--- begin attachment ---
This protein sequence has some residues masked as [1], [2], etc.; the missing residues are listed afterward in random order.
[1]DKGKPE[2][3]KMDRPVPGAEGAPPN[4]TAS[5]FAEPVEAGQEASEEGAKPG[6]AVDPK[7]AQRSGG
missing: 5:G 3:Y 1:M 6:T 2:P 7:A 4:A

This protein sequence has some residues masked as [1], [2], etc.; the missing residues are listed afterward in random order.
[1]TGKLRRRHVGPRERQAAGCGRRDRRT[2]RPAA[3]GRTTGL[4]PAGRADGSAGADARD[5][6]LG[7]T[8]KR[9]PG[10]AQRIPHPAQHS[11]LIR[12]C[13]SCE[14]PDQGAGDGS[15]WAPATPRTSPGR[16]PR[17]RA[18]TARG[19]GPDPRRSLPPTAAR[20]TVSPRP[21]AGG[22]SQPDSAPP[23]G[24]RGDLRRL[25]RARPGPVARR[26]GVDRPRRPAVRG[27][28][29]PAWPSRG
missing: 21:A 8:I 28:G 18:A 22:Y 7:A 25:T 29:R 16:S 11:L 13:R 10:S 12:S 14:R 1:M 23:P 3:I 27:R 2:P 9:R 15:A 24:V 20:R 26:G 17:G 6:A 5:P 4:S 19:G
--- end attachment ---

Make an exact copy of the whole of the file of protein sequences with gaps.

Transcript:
This protein sequence has some residues masked as [1], [2], etc.; the missing residues are listed afterward in random order.
[1]DKGKPE[2][3]KMDRPVPGAEGAPPN[4]TAS[5]FAEPVEAGQEASEEGAKPG[6]AVDPK[7]AQRSGG
missing: 5:G 3:Y 1:M 6:T 2:P 7:A 4:A

This protein sequence has some residues masked as [1], [2], etc.; the missing residues are listed afterward in random order.
[1]TGKLRRRHVGPRERQAAGCGRRDRRT[2]RPAA[3]GRTTGL[4]PAGRADGSAGADARD[5][6]LG[7]T[8]KR[9]PG[10]AQRIPHPAQHS[11]LIR[12]C[13]SCE[14]PDQGAGDGS[15]WAPATPRTSPGR[16]PR[17]RA[18]TARG[19]GPDPRRSLPPTAAR[20]TVSPRP[21]AGG[22]SQPDSAPP[23]G[24]RGDLRRL[25]RARPGPVARR[26]GVDRPRRPAVRG[27][28][29]PAWPSRG
missing: 21:A 8:I 28:G 18:A 22:Y 7:A 25:T 29:R 16:S 11:L 13:R 10:S 12:S 14:R 1:M 23:P 3:I 27:R 2:P 9:R 15:A 24:V 20:R 26:G 17:G 6:A 5:P 4:S 19:G